To achieve complete digitization of trade, it is crucial to have a universal approach towards digital identities for both natural and legal persons and physical and digital objects. This will help avoid the creation of digital identity silos and enable effective trade transactions and document sharing. Verifying a person’s identity is essential for carrying out trade transactions and sharing documents. Similarly, identifying a product, container, consignment, or shipment is crucial to tracing its history and location and gaining essential knowledge about the products being transported.
Digital identity systems for companies and objects can increase supply chain transparency, predictability, and trust. However, the proliferation of incompatible digital identifiers creates silos and high frictional costs, just like different documentation requirements and forms in the physical world hinder trade. Ensuring greater consistency among identification systems and mutual recognition is essential to avoid digital fragmentation.
A global digital identity system would help to streamline the trade process, reduce fraud, and improve security.
A global approach to digital identities of natural and legal persons and physical and digital objects that send or receive electronic information is required to achieve end-to-end trade digitization. This approach aims to prevent the creation of digital identity silos by enabling the seamless transmission of digital identities across different systems and platforms.
Verifying the identity of legal or natural persons is crucial to conduct trade transactions and sharing documents with them. Similarly, identifying a product, container, consignment, or shipment is essential to trace its history and location and obtain helpful knowledge about the products being transported.
Global trade access rules and computational laws
This refers to the need for clear and consistent rules and regulations that govern the use of technology in global trade. This includes laws related to data privacy, cybersecurity, and other issues essential for protecting the integrity of trade-related data and systems.
Adopting computationally expressed trade rules would significantly enhance efficiency and inclusivity in end-to-end trade digitization. In the context of increasing economic integration, cross-border rules are becoming more complex, technical, and challenging to understand and implement. As a result, many small businesses need help identifying and complying with market access rules, tariffs, non-tariff measures, or preferences intended to improve their competitiveness in international trade.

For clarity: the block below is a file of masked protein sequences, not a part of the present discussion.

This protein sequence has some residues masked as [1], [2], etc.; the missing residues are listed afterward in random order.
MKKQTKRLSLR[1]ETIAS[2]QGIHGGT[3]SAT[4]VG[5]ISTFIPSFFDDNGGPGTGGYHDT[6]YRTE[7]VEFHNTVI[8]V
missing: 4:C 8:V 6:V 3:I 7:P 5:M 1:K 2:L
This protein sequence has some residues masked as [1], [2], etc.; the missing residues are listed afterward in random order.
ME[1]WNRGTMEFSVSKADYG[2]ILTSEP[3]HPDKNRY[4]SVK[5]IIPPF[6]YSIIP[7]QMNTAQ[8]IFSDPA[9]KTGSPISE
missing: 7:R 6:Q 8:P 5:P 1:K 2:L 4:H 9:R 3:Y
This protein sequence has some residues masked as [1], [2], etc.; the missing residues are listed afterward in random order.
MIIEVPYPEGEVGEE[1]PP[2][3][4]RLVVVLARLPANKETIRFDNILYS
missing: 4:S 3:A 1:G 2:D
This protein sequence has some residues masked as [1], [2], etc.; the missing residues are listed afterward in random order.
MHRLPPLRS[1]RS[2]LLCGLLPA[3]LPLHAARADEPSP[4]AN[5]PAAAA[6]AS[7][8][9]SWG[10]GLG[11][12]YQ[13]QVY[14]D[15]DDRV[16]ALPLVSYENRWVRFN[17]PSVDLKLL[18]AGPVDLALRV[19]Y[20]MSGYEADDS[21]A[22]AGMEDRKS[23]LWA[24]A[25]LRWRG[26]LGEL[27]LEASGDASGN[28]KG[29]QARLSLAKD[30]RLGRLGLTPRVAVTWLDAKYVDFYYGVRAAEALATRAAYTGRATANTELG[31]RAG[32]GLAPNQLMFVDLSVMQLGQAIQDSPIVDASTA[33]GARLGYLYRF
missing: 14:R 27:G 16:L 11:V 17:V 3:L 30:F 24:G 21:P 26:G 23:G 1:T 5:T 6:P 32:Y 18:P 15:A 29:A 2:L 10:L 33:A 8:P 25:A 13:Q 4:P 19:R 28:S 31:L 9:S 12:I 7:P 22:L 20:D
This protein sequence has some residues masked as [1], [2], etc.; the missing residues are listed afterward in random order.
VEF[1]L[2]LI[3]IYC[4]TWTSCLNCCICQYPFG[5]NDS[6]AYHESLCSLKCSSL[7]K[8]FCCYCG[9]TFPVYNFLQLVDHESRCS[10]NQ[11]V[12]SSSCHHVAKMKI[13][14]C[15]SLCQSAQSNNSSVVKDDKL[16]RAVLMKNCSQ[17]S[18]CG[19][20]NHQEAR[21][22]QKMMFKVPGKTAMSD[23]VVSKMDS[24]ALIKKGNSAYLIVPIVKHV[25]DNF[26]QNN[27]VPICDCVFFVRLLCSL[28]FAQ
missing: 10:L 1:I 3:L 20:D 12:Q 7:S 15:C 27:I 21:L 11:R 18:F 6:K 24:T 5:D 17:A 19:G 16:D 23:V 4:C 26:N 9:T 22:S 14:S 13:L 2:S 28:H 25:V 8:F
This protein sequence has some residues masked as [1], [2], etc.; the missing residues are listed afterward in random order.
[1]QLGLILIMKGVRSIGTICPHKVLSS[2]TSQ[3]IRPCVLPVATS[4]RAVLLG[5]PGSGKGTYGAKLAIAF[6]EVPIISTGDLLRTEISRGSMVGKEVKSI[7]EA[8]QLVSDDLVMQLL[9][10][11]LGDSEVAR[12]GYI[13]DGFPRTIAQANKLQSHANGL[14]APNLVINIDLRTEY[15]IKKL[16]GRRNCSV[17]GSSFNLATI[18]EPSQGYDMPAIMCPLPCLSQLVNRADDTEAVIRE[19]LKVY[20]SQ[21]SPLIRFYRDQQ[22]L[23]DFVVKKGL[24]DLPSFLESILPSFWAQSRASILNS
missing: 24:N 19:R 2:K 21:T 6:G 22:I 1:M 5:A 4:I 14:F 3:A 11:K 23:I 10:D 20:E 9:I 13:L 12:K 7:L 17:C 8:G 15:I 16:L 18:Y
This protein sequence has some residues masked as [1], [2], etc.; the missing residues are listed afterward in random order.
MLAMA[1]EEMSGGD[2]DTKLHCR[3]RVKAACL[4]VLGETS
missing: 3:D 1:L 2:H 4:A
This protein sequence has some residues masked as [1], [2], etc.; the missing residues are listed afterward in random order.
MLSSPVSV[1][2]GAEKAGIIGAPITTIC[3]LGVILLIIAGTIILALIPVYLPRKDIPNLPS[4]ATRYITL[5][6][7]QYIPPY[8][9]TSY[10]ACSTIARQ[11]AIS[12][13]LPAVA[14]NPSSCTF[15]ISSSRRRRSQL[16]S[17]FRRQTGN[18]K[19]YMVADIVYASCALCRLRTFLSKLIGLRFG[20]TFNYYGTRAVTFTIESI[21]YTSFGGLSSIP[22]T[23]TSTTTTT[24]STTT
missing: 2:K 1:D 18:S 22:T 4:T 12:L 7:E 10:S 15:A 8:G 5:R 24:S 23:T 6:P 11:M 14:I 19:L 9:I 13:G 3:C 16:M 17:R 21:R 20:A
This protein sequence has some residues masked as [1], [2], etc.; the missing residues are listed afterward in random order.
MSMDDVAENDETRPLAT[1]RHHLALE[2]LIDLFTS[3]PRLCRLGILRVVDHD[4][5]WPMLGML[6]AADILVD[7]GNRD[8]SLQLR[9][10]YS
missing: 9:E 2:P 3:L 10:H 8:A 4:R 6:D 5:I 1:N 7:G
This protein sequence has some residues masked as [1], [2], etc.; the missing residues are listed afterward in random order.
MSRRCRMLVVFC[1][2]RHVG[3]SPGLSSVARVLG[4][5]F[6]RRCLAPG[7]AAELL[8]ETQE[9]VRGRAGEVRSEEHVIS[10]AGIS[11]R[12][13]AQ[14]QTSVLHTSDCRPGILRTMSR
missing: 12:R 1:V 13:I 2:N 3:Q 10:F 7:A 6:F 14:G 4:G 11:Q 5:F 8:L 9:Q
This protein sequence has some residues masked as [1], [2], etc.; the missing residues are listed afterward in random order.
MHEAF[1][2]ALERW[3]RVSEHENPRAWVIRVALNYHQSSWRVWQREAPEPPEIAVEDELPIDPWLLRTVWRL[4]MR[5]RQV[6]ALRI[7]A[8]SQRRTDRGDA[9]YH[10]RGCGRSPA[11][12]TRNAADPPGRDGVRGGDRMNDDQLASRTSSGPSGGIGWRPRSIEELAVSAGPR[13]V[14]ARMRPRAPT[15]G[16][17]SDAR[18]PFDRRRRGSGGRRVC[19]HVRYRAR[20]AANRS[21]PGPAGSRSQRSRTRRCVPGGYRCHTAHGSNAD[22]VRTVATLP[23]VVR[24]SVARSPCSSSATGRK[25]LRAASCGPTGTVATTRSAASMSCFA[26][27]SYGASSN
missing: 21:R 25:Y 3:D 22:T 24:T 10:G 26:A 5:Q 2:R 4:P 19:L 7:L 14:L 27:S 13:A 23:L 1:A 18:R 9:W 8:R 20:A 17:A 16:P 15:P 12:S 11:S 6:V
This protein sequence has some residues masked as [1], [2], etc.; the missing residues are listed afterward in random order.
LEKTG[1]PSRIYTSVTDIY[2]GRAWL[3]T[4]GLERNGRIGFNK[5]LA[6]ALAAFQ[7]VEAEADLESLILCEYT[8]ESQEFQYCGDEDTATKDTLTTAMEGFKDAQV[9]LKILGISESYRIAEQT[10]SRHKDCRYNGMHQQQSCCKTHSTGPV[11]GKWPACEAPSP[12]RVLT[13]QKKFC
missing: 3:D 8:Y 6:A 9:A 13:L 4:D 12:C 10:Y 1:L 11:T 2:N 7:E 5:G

Legal innovations are being developed to streamline trade compliance through automation. However, these initiatives are often set in silos, making them unavailable to other systems, including those within the same government or external entities that could benefit from access. The lack of international cooperation in this area could limit the future of computationally expressed trade rules.
Global interoperability of data models for trade documents and platforms
This refers to the need for standardized data models that enable different trade systems and platforms to exchange data in a seamless and standardized manner. Standardized data models can simplify international trade, enabling more efficient communication and data exchange between different platforms and systems.
Understanding the information exchanged across borders is necessary for end-to-end trade digitization. Digitizing trade documents is just the first step, and the real revolution is to move from records to data. However, to exchange data, trading partners need to understand the information similarly. The United Nations Centre for Trade Facilitation and Electronic Business (UN/CEFACT) and the World Customs Organization (WCO) have developed semantic libraries to help establish standard definitions and structures of data. But to ensure interoperability between platforms, there needs to be a broader promotion of these semantic libraries to reach a critical mass of users and globally agreed to methods for communicating and sharing data. Many initiatives are underway, but they often operate in isolation, undermining standardization efforts and exchanging electronic trade information.
In conclusion, Trade Tech is a transformative force in the trade industry, with the potential to increase efficiency, transparency, and sustainability. Integrating technologies such as blockchain, artificial intelligence, and IoT promises to revolutionize supply chains, reduce costs, and create new business models and services. However, a global approach known as the 5Gs of Trade Tech is required to realize these benefits fully. This approach emphasizes governance, international standards, and global cooperation to support widespread digitization in global trade. The 5Gs include global data transmission, global digital identity, global trade rules access, computational power, global legal recognition of electronic transactions and documents, and global interoperability of data models from trade documents and platforms. By adopting these principles, Trade Tech can reach its full potential, creating an international standard for digital trade that promotes trust and collaboration among all stakeholders.